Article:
Enhancing executive function and neural health in bipolar disorder through reasoning training

Erin E. Venza, Sandra B. Chapman, Sina Aslan, Jennifer E. Zientz, David L. Tyler, Jeffrey S. Spence

Research output: Contribution to journalArticlepeer-review

10 Scopus citations


Cognitive deficits in executive function and memory among individuals with bipolar disorder (BD) are well-documented; however, only recently have efforts begun to address whether such cognitive deficits can be ameliorated through cognitive training. This pilot study examined the effects of a top-down, cognitive reasoning training program in adults with BD on both brain and cognitive measures. Twenty-seven participants (11 males, 16 females), aged 21-70 years old, completed the study. Participants completed neurocognitive testing and functional magnetic resonance imaging (fMRI) before and after training, consisting of 8 h (2 h/week) of training in small groups. The training delivered information processing strategies that were implemented and applicable to a variety of daily living contexts. Results indicated that participants showed significant gains in the primary outcome measure of complex abstraction, also referred to as gist reasoning, as well as in untrained domains of executive function and memory. We found a significant increase in resting cerebral blood flow (CBF) in left inferior frontal gyrus after cognitive training. We also found that resting CBF in the right frontal middle gyrus correlated positively with performance on the measure of complex abstraction. This feasibility study provides promising evidence that short-term reasoning training can enhance cognitive performance and brain health in adults with BD. These data motivate further efforts to explore adjuvant therapeutics to improve cognitive performance and underlying brain systems in bipolar, as well as other psychiatric disorders.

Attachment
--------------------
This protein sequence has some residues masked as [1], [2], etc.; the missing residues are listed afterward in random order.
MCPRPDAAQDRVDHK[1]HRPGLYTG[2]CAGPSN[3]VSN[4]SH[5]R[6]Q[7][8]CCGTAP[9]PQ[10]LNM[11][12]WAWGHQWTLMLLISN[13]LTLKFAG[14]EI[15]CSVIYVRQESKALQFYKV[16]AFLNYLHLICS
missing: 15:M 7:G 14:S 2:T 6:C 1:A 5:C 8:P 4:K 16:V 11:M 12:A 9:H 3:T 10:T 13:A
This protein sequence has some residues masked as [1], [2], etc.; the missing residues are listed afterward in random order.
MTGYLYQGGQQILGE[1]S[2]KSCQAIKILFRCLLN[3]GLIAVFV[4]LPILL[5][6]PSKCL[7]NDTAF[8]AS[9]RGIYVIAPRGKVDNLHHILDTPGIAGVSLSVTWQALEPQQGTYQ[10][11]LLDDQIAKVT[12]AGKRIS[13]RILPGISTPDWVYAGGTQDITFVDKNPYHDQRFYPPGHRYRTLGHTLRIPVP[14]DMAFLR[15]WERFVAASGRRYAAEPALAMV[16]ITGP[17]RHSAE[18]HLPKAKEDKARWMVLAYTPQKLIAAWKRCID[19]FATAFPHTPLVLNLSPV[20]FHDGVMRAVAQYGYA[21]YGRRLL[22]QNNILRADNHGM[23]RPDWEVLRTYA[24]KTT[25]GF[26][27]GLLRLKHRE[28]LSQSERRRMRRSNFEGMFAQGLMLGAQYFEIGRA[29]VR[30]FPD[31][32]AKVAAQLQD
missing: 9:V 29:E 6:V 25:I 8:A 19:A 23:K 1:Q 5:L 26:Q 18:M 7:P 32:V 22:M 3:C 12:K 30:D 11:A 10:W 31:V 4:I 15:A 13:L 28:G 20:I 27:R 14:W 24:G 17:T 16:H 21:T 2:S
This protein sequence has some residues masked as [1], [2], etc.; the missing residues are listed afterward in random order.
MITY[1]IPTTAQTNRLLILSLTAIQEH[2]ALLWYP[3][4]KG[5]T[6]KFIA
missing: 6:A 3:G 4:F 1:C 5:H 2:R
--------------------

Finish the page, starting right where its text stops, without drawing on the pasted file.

Original languageEnglish (US)
Article number1676
JournalFrontiers in Psychology
Issue numberNOV
StatePublished - Nov 1 2016


  • Bipolar disorder
  • Cerebral blood flow
  • Cognition
  • Cognitive training
  • Executive function
  • Frontal networks
  • Memory

ASJC Scopus subject areas

  • Psychology(all)


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